paternity suit involving Jason Patric has shown just how quickly technology can
outdate statutes and laws. Jason Patric, an actor famous for roles in
movies such as "The Lost Boys" and "Speed 2: Cruise Control"
is currently involved in a bitter custody dispute with his former girlfriend,
Danielle Schreiber. The impact of their case has brought much debate to
SB 115 currently being voted on in California. SB 115 would give sperm
donors more rights in certain cases, including visitation and parental status.
As it currently stands, the Uniform Parentage Act under
Family Code 7613(b) holds that if a child is conceived through artificial insemination
by a donor who is not married to the mother, is not the natural father
unless there is a written agreement prior to conception.
In Patric's case, he was in a dating relationship with Schreiber for
years. The two tried, but could not conceive naturally. In 2009, Shreiber
underwent In Vitro Fertilization (IVF) using Patric's donated sperm.
Gus was born that year through IVF. Patric claims they had plans to raise
the child as a family. Schreiber disputes this and claims Patric was nothing
more than a sperm donor who did not act as Gus' father after he was
born. Although the two tell opposite stories, they both have plausible
claims because of conflicting statutes.
Schreiber relies on
Family Code 7613 (b) which taken literally, would give Patric no parental rights.
As an unmarried sperm donor who made no written agreement that he would
act as Gus' parent, Patric faces an uphill battle claiming parental
rights. The rationale of 7613(b) is to allow people the opportunity to
conceive children through artificial insemination. It also protects donors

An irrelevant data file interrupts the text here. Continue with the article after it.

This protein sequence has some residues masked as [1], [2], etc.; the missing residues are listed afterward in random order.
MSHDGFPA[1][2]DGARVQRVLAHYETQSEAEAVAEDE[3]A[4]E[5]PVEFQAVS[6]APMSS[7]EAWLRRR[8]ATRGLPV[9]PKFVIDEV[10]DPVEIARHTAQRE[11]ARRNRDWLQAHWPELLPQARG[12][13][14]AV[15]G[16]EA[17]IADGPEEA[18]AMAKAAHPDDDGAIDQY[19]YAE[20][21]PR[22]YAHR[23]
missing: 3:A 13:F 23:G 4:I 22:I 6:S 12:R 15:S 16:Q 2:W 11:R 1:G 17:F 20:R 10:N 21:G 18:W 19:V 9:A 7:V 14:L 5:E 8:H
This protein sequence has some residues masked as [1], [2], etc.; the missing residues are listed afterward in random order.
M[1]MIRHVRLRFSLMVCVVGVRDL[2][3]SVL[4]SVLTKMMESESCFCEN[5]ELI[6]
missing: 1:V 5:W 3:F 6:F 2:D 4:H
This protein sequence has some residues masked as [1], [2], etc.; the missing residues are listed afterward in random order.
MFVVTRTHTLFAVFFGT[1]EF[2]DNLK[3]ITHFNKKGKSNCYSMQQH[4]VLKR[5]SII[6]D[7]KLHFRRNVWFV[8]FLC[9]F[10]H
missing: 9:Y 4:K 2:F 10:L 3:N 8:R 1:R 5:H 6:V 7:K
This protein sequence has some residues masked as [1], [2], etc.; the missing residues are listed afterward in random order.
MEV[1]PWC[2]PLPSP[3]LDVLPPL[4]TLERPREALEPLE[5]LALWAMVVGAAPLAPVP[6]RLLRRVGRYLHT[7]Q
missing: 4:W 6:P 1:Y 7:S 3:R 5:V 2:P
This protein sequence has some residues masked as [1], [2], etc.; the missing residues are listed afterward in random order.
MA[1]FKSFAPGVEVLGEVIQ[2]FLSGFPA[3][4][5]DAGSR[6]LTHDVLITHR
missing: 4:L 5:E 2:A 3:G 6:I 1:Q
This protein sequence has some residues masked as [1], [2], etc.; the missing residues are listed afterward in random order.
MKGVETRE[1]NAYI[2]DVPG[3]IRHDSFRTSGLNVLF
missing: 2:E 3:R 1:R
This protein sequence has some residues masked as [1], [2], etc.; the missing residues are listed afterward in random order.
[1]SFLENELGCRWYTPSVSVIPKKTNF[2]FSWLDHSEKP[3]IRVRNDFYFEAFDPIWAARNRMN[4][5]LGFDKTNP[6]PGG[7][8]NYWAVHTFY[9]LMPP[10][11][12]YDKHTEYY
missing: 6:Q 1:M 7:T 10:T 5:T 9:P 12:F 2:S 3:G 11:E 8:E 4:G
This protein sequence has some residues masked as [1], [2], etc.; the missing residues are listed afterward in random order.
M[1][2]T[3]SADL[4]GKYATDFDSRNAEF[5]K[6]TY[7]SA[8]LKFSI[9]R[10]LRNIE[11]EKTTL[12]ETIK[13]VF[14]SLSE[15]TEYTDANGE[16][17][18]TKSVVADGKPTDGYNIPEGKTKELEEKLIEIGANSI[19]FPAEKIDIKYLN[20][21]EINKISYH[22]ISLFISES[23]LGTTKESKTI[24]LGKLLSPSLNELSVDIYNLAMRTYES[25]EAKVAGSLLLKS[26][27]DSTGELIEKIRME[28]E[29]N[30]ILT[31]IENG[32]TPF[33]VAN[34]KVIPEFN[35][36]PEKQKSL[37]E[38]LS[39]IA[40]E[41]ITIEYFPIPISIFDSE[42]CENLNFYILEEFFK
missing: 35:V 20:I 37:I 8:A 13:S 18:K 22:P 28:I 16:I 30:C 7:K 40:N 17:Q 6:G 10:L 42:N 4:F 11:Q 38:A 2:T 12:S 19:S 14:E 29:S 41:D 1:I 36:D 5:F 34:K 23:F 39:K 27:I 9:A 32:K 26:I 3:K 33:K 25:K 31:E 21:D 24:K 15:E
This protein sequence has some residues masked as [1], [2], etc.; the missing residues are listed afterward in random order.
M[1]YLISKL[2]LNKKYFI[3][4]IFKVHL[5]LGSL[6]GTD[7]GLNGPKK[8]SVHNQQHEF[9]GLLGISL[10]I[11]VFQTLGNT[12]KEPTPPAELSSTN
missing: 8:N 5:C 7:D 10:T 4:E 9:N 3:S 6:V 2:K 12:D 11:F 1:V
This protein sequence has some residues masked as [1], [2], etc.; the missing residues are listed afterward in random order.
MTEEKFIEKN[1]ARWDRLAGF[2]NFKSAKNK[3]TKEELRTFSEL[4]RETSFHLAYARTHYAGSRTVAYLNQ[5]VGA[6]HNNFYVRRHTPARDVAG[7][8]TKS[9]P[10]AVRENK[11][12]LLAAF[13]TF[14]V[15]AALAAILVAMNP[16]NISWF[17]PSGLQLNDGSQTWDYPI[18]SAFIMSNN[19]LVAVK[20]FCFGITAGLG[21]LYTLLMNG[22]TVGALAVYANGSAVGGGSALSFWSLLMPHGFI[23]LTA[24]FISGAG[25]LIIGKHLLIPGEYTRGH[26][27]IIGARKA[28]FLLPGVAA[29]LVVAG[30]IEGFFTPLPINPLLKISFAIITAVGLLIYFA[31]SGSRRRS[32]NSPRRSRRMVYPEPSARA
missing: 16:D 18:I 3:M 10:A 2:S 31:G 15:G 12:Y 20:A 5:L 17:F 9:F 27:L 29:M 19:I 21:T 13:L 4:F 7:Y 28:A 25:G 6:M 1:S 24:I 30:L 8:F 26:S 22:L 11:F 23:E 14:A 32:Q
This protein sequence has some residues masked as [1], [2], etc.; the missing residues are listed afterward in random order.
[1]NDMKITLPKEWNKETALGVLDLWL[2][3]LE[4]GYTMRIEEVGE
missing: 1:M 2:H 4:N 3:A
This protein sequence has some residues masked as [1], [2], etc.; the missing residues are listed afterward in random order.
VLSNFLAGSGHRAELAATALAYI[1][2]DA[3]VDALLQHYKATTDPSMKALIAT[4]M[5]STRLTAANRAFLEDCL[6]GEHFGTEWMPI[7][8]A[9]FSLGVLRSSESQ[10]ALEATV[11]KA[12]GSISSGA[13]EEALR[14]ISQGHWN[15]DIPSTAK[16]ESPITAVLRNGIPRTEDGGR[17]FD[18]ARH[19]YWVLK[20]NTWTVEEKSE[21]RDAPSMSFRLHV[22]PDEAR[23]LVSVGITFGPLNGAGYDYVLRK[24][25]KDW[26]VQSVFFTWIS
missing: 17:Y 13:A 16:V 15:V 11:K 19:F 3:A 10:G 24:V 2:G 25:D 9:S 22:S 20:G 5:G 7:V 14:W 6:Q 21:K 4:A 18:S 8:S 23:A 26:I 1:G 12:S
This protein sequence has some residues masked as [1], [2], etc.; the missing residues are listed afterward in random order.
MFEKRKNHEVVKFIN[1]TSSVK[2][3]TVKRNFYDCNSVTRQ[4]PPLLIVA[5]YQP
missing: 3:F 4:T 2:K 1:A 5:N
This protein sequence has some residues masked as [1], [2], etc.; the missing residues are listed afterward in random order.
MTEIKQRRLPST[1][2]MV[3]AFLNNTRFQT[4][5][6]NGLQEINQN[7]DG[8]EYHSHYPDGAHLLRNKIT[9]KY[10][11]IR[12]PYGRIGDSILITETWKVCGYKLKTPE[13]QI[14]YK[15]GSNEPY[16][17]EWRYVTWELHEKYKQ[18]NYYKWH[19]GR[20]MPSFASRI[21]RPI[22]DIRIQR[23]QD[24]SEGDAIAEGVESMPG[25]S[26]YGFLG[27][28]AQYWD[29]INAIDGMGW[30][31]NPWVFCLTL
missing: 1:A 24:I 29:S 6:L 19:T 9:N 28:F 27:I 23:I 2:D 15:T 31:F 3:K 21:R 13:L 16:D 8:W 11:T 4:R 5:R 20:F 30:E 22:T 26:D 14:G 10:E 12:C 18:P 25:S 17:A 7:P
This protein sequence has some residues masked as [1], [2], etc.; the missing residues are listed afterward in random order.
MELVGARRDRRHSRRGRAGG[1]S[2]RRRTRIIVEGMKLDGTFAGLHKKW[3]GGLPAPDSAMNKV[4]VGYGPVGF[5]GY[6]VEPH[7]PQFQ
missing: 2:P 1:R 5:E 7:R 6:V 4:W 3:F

by relieving them from the responsibility of paying child support.
Patric however, falls in the gray area. He claims the only reason IVF was
used is because the couple had trouble conceiving. He believes he was
more than a sperm donor and had he been married to Schreiber, he would
have been the presumed father even without a written agreement. He claims
he is the presumed parent under
Family Code 7611(d), stating that because he received Gus into his home and openly
held him out as his child he should have parental rights. Schreiber refutes
this and claims he never told his family about Gus nor did he hold him
out as his child.
However the court eventually rules will have important implications on
IVF, artificial insemination and relationships between donors and children.
The Patric case highlights policy issues that will certainly be in dispute.
On one hand, how far can families go in allowing a donor into a child's
life? When will donors cross the line and become a "presumed parent."
Will unmarried sperm donors who do not have a written agreement with the
biological mother get duped into believing they will be the father and
then have to resort to judicial intervention to get parental rights.
On the other hand, will more women have to go with luck of the draw in
selecting sperm donors rather than someone familiar to them? Will women
be forced to cut off contact with donors which might affect the child
for fear donors may change their minds about being a parent? Alternatively,
will a donor agree to be a parent but later be uninvolved and reluctant
to pay child support?
Whichever way the court rules in the Patric case and SB-115, it is clear
that more people using IVF with familiar donors may end up in court or
have disputes with a donor claiming to be a parent. Societal ideas of
marriage, less "traditional" families and bonds between fathers
and children have all been thrust into the debate surrounding the outcomes
of the Patric case and SB-115.